I plan to return in a month. Plans mean little in the face of mortality, but they’re necessary in this life. We move forward with the pieces we have.

Before I left for the long drive home, Jim and I puzzled another hour. We put together kimonos and a single hand holding an open fan.

The edge was still unfinished when I gave him a hug and drove away.


Have you been in a situation where life feels on hold because you don’t have all the information needed to decide what’s next? Birth and death put us in this position since they come and go in their own time without concern for our human plans. Jim loves the quote, “Life is what happens to you while you’re busy making plans.” For other blogs about my big brother and me, see Waiting for Another Dance or Soul Care in Hard Times.

  1. Darn. When you can’t even get the border of the puzzle in place – darn. There ought to be things you can count on, like that the correct number of pieces will be in the puzzle box. There ought to be things you can control in your life, like putting the puzzle together without this annoying glitch. Especially important when you’re ill. And don’t let’s get started on signs and omens, as in “what does it mean that a piece has gone missing?” Predicting and preparing – aren’t they simply responses to the same need to control something in one’s life? Being deprived of that small glory of wedging in the final piece of the puzzle – darn.

    • Robin, there’s a kind of play frustration that goes with jigsaw puzzles. And lots of silly cheering when a piece goes in just right and whining when it doesn’t. We huddled over it with heads together like kids. Intimate and familiar. We’ve known for a long time that we aren’t in control of anything.

  2. It seems life is full of these moments. Right now I am in a similar situation with a friend who needs surgery to remove a tumor but there are missing pieces that need to be found before she can go forward. It’s hard. This what life is like. We wait, we go forward and wait again.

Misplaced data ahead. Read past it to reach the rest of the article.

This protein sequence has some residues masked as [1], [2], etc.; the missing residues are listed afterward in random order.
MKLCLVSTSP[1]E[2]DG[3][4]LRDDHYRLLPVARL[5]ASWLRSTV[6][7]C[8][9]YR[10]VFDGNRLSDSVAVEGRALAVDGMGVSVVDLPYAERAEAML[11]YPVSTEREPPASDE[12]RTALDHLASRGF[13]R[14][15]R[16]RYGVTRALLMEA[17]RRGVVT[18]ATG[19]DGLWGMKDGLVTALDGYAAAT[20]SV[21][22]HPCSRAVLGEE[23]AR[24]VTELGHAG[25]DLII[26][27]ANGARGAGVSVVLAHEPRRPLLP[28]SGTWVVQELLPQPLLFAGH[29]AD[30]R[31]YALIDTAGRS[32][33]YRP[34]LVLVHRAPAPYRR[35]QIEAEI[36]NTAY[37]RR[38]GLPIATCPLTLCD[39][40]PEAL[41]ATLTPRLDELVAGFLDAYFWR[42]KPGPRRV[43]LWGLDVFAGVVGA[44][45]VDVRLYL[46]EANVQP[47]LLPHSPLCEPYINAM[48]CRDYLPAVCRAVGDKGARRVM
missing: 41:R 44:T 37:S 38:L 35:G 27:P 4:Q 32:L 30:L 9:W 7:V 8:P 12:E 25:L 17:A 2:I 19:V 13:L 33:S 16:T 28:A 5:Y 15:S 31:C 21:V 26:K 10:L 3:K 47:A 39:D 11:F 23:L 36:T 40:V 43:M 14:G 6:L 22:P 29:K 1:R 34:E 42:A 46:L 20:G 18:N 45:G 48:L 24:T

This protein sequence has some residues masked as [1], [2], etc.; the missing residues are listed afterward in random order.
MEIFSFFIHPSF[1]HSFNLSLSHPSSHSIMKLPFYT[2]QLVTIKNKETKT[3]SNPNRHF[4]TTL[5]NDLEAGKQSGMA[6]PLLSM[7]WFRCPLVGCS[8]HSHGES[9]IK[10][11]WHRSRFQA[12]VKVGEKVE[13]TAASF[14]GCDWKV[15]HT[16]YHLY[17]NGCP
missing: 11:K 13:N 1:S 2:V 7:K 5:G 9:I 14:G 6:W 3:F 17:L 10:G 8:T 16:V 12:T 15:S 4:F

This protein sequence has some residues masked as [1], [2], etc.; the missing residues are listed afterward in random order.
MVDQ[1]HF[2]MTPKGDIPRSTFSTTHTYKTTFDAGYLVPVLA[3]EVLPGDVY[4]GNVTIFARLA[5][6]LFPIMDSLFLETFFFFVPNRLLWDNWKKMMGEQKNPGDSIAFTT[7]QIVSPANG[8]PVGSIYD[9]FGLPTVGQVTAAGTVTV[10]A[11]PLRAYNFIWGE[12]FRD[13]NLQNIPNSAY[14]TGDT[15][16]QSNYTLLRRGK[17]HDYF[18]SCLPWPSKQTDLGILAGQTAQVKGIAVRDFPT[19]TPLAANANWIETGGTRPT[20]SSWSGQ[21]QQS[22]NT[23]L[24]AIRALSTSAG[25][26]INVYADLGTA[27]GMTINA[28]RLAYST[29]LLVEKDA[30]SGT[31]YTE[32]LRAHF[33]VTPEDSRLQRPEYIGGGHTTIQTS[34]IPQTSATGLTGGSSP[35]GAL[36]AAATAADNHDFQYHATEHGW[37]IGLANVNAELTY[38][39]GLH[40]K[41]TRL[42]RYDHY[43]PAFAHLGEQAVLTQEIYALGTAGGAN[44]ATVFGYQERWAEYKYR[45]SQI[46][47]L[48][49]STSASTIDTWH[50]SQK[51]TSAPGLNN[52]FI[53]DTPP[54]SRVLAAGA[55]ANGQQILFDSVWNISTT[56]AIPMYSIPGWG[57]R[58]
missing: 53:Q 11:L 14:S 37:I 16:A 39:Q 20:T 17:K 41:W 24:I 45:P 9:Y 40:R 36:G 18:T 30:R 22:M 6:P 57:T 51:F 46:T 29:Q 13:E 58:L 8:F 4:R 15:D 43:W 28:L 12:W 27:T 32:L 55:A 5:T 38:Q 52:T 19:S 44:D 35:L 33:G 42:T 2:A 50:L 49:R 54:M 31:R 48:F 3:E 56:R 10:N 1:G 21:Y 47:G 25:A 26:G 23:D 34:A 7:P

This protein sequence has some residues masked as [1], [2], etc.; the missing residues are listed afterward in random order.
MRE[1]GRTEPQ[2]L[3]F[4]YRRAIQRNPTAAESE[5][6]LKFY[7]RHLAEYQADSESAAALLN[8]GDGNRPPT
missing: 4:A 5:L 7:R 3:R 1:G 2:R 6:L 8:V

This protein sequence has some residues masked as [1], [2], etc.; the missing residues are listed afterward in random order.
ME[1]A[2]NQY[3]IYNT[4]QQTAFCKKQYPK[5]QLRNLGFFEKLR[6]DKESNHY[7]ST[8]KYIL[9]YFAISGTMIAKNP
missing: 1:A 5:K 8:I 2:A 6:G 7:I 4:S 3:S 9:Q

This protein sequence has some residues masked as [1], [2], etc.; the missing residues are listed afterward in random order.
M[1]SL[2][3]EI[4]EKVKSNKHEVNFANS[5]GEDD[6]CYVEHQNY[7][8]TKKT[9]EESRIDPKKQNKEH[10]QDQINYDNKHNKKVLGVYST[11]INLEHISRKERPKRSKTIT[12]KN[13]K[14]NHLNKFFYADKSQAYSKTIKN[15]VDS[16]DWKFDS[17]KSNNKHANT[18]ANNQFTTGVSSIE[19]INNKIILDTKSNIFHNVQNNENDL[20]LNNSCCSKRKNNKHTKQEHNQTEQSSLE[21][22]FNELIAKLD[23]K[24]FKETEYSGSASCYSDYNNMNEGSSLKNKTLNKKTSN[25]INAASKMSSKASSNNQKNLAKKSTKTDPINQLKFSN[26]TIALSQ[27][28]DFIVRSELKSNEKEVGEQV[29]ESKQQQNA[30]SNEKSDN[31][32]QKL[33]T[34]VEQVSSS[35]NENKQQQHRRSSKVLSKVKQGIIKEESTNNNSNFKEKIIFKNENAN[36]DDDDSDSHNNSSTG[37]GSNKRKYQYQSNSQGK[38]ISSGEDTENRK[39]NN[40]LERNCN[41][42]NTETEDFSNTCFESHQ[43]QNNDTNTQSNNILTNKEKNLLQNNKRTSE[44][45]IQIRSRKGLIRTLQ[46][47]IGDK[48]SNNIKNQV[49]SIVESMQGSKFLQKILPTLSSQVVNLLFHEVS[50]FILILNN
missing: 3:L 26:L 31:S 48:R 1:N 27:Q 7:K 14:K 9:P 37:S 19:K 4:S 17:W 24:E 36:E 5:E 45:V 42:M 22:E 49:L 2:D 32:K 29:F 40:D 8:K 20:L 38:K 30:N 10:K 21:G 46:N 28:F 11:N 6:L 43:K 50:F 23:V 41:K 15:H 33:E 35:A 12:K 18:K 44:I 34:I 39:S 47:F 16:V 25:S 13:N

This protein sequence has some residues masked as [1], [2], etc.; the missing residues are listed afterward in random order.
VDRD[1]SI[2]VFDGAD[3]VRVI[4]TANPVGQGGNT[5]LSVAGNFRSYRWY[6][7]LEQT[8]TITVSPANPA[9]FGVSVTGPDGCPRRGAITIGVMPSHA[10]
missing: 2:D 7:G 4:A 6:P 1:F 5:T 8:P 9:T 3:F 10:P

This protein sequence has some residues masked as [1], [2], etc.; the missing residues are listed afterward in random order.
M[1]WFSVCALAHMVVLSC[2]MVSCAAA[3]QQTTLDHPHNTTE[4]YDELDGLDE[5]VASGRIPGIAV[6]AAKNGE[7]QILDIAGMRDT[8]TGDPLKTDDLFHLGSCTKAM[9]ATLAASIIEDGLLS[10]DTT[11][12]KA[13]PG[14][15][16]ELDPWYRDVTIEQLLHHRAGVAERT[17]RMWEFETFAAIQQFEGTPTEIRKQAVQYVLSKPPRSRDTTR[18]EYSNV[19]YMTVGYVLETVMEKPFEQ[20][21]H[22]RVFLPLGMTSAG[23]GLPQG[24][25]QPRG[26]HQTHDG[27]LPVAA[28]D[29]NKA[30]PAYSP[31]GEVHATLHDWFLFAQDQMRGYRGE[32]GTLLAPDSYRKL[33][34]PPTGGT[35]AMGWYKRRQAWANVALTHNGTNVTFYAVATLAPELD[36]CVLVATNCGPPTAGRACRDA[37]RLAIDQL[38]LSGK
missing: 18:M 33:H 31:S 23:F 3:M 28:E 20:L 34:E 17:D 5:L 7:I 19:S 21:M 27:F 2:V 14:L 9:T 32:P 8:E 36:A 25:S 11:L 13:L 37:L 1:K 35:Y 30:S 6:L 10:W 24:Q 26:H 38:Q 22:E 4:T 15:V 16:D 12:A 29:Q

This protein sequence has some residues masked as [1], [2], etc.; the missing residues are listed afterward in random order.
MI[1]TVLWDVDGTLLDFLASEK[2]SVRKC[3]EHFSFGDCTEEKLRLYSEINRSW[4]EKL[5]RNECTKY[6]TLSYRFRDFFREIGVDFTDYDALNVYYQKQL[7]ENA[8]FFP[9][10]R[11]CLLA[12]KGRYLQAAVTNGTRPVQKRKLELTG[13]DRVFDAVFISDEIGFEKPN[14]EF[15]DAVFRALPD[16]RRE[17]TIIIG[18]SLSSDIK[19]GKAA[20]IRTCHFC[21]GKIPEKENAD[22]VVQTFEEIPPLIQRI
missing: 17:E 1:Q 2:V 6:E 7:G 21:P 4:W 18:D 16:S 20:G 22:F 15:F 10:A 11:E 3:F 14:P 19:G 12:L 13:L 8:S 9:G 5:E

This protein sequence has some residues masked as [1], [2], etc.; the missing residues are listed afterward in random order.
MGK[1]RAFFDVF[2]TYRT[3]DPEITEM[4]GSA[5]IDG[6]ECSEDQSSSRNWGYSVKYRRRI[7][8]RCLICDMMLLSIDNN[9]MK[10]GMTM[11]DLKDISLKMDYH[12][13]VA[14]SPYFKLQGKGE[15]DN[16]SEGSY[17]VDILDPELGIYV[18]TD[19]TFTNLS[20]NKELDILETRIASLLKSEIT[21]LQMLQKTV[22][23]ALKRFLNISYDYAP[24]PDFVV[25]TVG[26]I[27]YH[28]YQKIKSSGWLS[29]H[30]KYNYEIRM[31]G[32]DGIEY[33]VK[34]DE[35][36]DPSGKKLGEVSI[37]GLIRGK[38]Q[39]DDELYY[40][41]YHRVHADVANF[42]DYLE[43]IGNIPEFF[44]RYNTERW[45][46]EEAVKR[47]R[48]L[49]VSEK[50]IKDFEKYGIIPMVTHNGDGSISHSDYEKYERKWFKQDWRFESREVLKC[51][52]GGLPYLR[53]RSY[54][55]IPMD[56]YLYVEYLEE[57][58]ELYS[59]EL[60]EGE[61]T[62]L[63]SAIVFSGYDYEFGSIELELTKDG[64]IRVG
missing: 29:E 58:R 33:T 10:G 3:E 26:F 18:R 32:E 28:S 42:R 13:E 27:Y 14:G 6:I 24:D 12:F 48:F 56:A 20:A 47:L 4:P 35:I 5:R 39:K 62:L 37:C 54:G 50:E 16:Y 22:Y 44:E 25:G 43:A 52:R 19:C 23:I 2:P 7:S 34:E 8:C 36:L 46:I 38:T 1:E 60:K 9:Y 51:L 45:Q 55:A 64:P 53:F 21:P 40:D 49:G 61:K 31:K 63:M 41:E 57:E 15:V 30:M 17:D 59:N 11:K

• I agree, Joan. It’s the cycle of life and especially the life of a serious illness. I did not know cancer would require so much waiting.

  3. Thinking of you Elaine with love as … You… Me …. others navigate this road of love and loss! And missing pieces!!!

    • Yes, we do, Lori. And you’re getting it from many directions at the same time. When I feel whacked around like that, I go to a big red oak tree in my woods and lean into the trunk.

  4. A truly, insightful article Elaine, for reading your story has clicked with me on many levels. As a child I greatly enjoyed puzzles, and goes some way I guess in explaining why 20 years ago I followed my vocation to become a psychotherapist. The missing pieces in the history of my own family story still hold fascination yet when I met Jung 7 years ago, aged 45 years those missing pieces I noted, began moving slowly away from my outer life puzzle and began working themselves on my inner puzzle. An deeply, mysterious puzzle that I feel I have been working on ever since, and no doubt will do until the very end of my life.